“It is incredible that, in 2014, we are litigating whether for-profit employers will be allowed to determine whether women’s insurance plans cover birth control. Contraception is basic health care for women, and contraceptive coverage is essential to women’s health. That is why all women have a huge stake in the U.S. Supreme Court rulings in the Hobby Lobby and Conestoga Wood Specialties Corp. cases, which address the Affordable Care Act’s (ACA) requirement that employer-sponsored health plans cover FDA-approved contraceptives without co-pays.
No woman should be denied coverage for birth control because of where she works. If the Court allows a woman’s boss to make her personal health care decisions, we may head down a slippery slope with employers claiming the right to deny coverage for other essential health care services as well.
Birth control allows women to avoid unintended pregnancy and plan their families, and proper birth spacing has demonstrated benefits for both maternal and child health. The ACA’s contraceptive coverage requirement also promotes fairness in the workplace. It helps ensure employers offer equitable coverage that meets women’s health care needs. An unfavorable ruling would not only hurt women’s health, it would sanction discrimination in our workplaces. The ability to plan families is critical to women’s economic security. Women are breadwinners in two-thirds of households, and a woman’s ability to decide when and if to have children is one of the most important factors in advancing her family’s economic security.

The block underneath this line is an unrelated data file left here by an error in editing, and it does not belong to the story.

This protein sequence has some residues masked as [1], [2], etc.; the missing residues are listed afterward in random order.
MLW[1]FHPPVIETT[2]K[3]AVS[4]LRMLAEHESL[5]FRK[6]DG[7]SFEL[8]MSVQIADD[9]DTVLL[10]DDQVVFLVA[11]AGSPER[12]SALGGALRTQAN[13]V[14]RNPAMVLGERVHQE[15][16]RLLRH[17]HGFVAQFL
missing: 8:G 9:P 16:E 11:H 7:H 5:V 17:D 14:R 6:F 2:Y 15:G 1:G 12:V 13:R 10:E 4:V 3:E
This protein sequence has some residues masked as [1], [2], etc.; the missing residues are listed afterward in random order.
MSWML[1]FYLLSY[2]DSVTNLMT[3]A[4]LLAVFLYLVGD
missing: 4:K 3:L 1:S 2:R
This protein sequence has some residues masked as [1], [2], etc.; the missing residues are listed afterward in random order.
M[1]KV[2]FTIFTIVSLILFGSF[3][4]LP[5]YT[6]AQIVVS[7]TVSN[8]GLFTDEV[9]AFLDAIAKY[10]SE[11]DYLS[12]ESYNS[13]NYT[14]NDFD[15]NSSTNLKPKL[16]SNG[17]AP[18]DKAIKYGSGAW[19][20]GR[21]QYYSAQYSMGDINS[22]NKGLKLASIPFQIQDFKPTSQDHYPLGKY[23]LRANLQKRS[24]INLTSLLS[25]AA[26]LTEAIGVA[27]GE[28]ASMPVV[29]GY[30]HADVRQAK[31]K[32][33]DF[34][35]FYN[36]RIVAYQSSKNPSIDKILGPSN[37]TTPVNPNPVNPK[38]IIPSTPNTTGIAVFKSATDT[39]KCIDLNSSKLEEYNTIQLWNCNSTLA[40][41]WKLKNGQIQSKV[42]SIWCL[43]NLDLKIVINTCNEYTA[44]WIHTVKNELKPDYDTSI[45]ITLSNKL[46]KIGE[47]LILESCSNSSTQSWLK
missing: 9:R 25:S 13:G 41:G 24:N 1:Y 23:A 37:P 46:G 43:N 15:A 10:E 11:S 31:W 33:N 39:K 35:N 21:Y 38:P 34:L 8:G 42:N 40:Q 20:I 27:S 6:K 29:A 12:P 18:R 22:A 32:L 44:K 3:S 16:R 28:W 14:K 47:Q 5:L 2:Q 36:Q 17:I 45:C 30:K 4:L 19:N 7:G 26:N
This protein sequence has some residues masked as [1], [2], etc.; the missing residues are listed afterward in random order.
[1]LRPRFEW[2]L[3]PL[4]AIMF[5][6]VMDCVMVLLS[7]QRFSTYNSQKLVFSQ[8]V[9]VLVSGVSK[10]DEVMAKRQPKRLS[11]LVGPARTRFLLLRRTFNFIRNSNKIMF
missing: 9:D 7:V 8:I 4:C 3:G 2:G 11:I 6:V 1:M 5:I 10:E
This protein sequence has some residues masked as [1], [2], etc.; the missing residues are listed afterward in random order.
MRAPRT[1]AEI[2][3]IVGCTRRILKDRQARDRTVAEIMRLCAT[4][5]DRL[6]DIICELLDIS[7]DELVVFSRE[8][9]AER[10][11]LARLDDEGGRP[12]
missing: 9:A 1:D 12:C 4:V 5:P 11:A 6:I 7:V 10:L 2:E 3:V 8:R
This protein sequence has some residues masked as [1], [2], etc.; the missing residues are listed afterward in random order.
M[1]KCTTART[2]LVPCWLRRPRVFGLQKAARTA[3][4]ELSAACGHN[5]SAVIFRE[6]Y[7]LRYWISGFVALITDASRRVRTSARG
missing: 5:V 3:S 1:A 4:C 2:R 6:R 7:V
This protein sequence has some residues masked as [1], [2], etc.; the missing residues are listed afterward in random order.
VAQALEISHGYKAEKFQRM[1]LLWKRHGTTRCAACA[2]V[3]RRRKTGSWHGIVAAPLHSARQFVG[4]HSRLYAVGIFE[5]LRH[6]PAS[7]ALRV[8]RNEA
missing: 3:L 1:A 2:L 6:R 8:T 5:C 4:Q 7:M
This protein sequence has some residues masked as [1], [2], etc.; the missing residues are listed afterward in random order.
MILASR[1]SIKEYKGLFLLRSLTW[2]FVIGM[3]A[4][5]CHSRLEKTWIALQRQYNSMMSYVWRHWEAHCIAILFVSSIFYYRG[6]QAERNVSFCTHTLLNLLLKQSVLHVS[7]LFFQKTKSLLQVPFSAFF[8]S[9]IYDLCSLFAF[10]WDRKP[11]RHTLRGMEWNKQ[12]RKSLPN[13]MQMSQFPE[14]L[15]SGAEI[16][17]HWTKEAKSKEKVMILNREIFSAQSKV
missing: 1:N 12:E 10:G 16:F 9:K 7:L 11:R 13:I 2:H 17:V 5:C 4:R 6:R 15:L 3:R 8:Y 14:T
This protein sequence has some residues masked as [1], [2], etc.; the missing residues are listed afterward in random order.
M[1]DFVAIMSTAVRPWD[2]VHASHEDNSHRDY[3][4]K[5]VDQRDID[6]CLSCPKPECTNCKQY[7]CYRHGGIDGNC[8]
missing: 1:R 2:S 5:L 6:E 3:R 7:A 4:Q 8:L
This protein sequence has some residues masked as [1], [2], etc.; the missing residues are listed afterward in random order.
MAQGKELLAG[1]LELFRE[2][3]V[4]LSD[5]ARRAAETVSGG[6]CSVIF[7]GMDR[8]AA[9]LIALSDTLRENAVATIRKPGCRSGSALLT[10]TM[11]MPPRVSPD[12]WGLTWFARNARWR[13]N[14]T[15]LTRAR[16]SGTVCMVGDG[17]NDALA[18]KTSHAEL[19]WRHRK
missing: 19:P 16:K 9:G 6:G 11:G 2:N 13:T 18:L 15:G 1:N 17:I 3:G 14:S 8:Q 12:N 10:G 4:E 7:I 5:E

Withholding coverage for birth control is mean-spirited, dangerous to women’s health, and harmful to families and the country. We urge the court to uphold the ACA’s contraceptive coverage requirement, so women can decide which health services they need with their doctors – and without intrusion from bosses. The Court must not take the country backward on women’s health.”
The National Partnership for Women & Families is a nonprofit, nonpartisan advocacy group dedicated to promoting fairness in the workplace, access to quality health care and policies that help women and men meet the dual demands of work and family. More information is available at www.NationalPartnership.org.